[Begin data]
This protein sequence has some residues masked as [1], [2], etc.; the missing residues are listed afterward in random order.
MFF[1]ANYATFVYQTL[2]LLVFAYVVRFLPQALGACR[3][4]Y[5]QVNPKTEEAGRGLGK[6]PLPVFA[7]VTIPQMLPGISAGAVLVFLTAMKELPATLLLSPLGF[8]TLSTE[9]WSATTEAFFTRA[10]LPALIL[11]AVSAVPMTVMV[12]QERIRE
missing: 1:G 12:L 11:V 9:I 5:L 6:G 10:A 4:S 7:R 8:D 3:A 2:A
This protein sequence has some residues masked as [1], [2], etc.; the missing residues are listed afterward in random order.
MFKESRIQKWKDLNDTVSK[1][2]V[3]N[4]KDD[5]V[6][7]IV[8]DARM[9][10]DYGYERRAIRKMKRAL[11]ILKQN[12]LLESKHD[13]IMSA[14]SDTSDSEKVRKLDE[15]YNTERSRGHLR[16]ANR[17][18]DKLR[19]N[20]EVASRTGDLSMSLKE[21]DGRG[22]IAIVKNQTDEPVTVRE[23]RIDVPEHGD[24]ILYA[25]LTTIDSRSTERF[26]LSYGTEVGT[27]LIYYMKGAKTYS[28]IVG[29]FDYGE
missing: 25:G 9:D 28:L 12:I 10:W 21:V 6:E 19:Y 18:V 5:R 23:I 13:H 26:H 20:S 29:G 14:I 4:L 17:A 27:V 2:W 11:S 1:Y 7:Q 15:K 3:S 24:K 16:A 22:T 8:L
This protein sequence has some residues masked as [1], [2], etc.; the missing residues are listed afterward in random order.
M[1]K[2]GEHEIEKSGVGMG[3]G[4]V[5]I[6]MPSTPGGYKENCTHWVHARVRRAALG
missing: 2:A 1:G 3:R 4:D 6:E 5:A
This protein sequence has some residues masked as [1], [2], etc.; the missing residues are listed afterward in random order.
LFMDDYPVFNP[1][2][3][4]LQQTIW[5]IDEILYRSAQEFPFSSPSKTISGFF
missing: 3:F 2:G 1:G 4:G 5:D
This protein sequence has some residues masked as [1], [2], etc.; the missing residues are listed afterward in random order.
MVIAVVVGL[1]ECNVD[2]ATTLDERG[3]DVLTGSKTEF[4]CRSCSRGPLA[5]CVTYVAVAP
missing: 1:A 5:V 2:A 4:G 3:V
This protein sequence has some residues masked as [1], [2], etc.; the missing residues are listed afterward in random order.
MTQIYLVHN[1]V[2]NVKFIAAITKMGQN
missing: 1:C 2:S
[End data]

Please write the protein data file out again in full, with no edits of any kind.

This protein sequence has some residues masked as [1], [2], etc.; the missing residues are listed afterward in random order.
MFF[1]ANYATFVYQTL[2]LLVFAYVVRFLPQALGACR[3][4]Y[5]QVNPKTEEAGRGLGK[6]PLPVFA[7]VTIPQMLPGISAGAVLVFLTAMKELPATLLLSPLGF[8]TLSTE[9]WSATTEAFFTRA[10]LPALIL[11]AVSAVPMTVMV[12]QERIRE
missing: 1:G 12:L 11:V 9:I 5:L 6:G 10:A 4:S 7:R 8:D 3:A 2:A
This protein sequence has some residues masked as [1], [2], etc.; the missing residues are listed afterward in random order.
MFKESRIQKWKDLNDTVSK[1][2]V[3]N[4]KDD[5]V[6][7]IV[8]DARM[9][10]DYGYERRAIRKMKRAL[11]ILKQN[12]LLESKHD[13]IMSA[14]SDTSDSEKVRKLDE[15]YNTERSRGHLR[16]ANR[17][18]DKLR[19]N[20]EVASRTGDLSMSLKE[21]DGRG[22]IAIVKNQTDEPVTVRE[23]RIDVPEHGD[24]ILYA[25]LTTIDSRSTERF[26]LSYGTEVGT[27]LIYYMKGAKTYS[28]IVG[29]FDYGE
missing: 25:G 9:D 28:L 12:I 10:W 21:V 6:E 19:Y 18:V 5:R 23:I 13:H 26:H 20:S 29:G 14:I 4:L 17:A 27:V 2:W 11:S 1:Y 7:Q 15:K 3:S 24:K 16:A 22:T 8:L
This protein sequence has some residues masked as [1], [2], etc.; the missing residues are listed afterward in random order.
M[1]K[2]GEHEIEKSGVGMG[3]G[4]V[5]I[6]MPSTPGGYKENCTHWVHARVRRAALG
missing: 2:A 1:G 3:R 4:D 6:E 5:A
This protein sequence has some residues masked as [1], [2], etc.; the missing residues are listed afterward in random order.
LFMDDYPVFNP[1][2][3][4]LQQTIW[5]IDEILYRSAQEFPFSSPSKTISGFF
missing: 3:F 2:G 1:G 4:G 5:D
This protein sequence has some residues masked as [1], [2], etc.; the missing residues are listed afterward in random order.
MVIAVVVGL[1]ECNVD[2]ATTLDERG[3]DVLTGSKTEF[4]CRSCSRGPLA[5]CVTYVAVAP
missing: 1:A 5:V 2:A 4:G 3:V
This protein sequence has some residues masked as [1], [2], etc.; the missing residues are listed afterward in random order.
MTQIYLVHN[1]V[2]NVKFIAAITKMGQN
missing: 1:C 2:S